*Patients in this study received Injectafer by IV push.1 14 patients randomized to Injectafer and 9 patients randomized to iron sucrose were withdrawn prior to receiving study drug. The efficacy analysis was performed on the modified intent-to-treat (mITT) population, which included all patients who received at least 1 dose of randomized treatment and had at least 1 post-baseline Hb assessment. §The safety analysis population comprised all participants who received a randomly assigned treatment dose. IIIncluded: all-cause death, nonfatal myocardial infarction, nonfatal stroke, unstable angina requiring hospitalization, chronic heart failure requiring hospitalization or medical intervention, cardiac arrhythmia, and hyper- or hypotensive events as defined per protocol.

TRIAL 2 (REPAIR-IDA): INJECTAFER VS IV IRON SoC IN NDD-CKD

Injectafer demonstrated hemoglobin (Hb) improvement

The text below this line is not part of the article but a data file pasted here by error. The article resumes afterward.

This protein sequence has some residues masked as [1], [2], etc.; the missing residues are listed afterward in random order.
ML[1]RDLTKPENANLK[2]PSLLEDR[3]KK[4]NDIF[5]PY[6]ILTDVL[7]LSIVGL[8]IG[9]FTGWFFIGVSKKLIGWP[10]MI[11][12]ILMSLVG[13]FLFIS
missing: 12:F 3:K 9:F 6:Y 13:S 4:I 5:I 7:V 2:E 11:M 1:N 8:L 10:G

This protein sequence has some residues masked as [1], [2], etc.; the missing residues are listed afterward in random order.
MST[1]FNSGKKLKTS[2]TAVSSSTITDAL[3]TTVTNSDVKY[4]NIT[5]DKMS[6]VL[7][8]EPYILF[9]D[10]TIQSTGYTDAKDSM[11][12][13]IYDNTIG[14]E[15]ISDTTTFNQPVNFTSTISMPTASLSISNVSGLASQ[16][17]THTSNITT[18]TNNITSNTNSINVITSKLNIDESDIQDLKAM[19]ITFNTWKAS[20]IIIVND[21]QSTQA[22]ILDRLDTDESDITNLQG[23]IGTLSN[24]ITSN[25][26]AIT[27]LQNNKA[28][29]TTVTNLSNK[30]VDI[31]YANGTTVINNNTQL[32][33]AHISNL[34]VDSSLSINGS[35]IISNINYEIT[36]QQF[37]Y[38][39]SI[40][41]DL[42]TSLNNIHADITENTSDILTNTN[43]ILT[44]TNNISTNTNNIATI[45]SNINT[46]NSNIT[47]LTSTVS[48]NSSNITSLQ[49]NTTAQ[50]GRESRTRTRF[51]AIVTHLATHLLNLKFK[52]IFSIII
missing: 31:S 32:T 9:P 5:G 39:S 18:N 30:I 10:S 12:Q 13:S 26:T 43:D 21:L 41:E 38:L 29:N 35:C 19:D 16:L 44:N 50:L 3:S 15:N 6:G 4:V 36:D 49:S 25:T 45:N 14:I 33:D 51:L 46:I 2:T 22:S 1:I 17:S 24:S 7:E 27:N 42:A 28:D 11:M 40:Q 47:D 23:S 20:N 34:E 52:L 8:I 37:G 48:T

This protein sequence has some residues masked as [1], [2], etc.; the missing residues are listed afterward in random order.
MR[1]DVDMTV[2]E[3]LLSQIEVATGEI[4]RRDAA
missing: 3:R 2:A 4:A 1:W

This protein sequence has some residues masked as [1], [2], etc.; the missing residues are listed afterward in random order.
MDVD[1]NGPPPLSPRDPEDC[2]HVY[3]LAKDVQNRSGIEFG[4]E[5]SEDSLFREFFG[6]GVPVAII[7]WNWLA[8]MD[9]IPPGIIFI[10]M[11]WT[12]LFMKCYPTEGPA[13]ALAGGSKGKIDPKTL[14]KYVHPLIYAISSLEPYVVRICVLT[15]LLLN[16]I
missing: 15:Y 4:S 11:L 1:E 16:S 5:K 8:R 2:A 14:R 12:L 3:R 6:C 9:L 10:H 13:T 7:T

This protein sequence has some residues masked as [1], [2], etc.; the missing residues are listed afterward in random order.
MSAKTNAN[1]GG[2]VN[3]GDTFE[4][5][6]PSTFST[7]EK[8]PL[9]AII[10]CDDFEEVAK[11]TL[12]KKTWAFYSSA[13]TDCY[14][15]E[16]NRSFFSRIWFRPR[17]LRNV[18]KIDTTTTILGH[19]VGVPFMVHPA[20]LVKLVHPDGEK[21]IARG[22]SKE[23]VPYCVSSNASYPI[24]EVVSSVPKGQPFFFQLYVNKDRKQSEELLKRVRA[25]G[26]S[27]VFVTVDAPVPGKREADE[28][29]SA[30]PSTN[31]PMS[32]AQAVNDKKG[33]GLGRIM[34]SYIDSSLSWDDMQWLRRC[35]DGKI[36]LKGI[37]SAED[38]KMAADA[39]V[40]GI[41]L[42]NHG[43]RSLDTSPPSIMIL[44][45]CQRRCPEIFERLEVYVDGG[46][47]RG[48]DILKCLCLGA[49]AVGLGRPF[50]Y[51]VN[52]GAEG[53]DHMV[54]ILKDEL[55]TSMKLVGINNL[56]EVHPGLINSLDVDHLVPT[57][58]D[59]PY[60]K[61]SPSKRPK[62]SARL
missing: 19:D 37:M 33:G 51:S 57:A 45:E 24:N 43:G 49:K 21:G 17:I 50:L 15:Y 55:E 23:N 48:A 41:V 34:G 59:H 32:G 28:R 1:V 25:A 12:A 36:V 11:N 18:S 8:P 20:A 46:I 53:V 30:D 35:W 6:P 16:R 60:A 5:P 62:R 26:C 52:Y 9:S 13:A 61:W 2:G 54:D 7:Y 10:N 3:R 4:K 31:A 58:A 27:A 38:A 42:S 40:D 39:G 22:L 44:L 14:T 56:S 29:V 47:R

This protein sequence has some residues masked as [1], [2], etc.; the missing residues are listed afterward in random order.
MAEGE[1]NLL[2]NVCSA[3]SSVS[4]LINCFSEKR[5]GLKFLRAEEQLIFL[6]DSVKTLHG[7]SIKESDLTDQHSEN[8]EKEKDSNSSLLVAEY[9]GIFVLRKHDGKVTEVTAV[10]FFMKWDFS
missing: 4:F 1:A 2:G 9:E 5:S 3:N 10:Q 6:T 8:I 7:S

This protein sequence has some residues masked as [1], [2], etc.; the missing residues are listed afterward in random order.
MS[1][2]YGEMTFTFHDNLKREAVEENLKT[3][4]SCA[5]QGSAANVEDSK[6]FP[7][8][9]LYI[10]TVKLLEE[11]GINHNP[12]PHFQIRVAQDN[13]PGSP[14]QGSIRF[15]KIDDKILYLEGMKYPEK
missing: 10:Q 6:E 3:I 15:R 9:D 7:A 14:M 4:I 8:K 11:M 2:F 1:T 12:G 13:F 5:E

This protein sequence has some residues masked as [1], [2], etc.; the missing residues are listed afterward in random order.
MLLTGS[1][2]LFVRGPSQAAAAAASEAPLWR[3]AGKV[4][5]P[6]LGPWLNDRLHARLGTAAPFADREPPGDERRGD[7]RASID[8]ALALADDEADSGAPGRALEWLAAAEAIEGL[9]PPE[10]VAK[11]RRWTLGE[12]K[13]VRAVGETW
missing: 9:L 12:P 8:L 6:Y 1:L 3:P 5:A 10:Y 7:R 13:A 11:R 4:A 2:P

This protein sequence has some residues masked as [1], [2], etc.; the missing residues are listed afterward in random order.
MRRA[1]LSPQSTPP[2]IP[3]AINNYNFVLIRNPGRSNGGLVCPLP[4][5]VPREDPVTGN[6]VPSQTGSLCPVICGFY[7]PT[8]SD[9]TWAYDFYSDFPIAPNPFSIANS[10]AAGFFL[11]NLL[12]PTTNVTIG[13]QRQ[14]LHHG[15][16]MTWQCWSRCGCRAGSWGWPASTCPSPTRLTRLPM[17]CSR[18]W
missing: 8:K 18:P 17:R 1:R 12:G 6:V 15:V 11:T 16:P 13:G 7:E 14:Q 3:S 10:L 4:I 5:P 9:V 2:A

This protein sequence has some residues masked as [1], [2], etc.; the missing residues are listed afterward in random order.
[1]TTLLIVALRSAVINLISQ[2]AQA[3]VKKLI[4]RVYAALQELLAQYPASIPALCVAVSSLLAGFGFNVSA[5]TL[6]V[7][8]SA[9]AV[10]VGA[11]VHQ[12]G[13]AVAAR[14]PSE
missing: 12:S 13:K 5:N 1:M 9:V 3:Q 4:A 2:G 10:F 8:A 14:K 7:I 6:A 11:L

• Noninferiority of Injectafer compared with iron sucrose was demonstrated in patients with NDD-CKD1

Greater absolute increase in Hb1

Primary endpoint

Hb: Mean change from baseline to highest value between baseline and day 56 or time of intervention

No significant difference was shown at the primary composite safety endpoint1

Primary composite safety endpoint
Injectafer (n=1276) Iron sucrose (n=1285)
Patients meeting endpoint 175 (13.7%) 156 (12.1%)
A significant difference in the
number of protocol-defined,

predominantly transient
hypertensive episodes was
observed
Patient episodes 95 (7.45%) 56 (4.36%)

In pivotal trials 1 and 2 for Injectafer, serious anaphylactic/anaphylactoid reactions were reported in 0.1% (2/1775) of subjects receiving Injectafer2